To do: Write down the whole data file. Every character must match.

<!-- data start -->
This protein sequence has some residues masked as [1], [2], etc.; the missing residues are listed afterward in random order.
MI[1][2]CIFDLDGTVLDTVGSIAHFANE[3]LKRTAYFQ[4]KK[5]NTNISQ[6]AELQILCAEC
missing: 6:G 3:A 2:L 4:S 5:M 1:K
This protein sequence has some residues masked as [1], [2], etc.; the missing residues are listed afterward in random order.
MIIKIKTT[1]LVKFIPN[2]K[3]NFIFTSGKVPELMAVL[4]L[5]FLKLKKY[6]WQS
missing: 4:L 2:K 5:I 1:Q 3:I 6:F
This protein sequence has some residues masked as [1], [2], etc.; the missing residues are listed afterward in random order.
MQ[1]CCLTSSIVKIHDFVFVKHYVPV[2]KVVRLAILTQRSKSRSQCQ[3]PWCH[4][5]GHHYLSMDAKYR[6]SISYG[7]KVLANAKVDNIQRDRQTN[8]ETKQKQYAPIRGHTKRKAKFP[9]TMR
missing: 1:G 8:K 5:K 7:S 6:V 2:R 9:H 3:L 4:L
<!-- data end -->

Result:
This protein sequence has some residues masked as [1], [2], etc.; the missing residues are listed afterward in random order.
MI[1][2]CIFDLDGTVLDTVGSIAHFANE[3]LKRTAYFQ[4]KK[5]NTNISQ[6]AELQILCAEC
missing: 6:G 3:A 2:L 4:S 5:M 1:K
This protein sequence has some residues masked as [1], [2], etc.; the missing residues are listed afterward in random order.
MIIKIKTT[1]LVKFIPN[2]K[3]NFIFTSGKVPELMAVL[4]L[5]FLKLKKY[6]WQS
missing: 4:L 2:K 5:I 1:Q 3:I 6:F
This protein sequence has some residues masked as [1], [2], etc.; the missing residues are listed afterward in random order.
MQ[1]CCLTSSIVKIHDFVFVKHYVPV[2]KVVRLAILTQRSKSRSQCQ[3]PWCH[4][5]GHHYLSMDAKYR[6]SISYG[7]KVLANAKVDNIQRDRQTN[8]ETKQKQYAPIRGHTKRKAKFP[9]TMR
missing: 1:G 8:K 5:K 7:S 6:V 2:R 9:H 3:L 4:L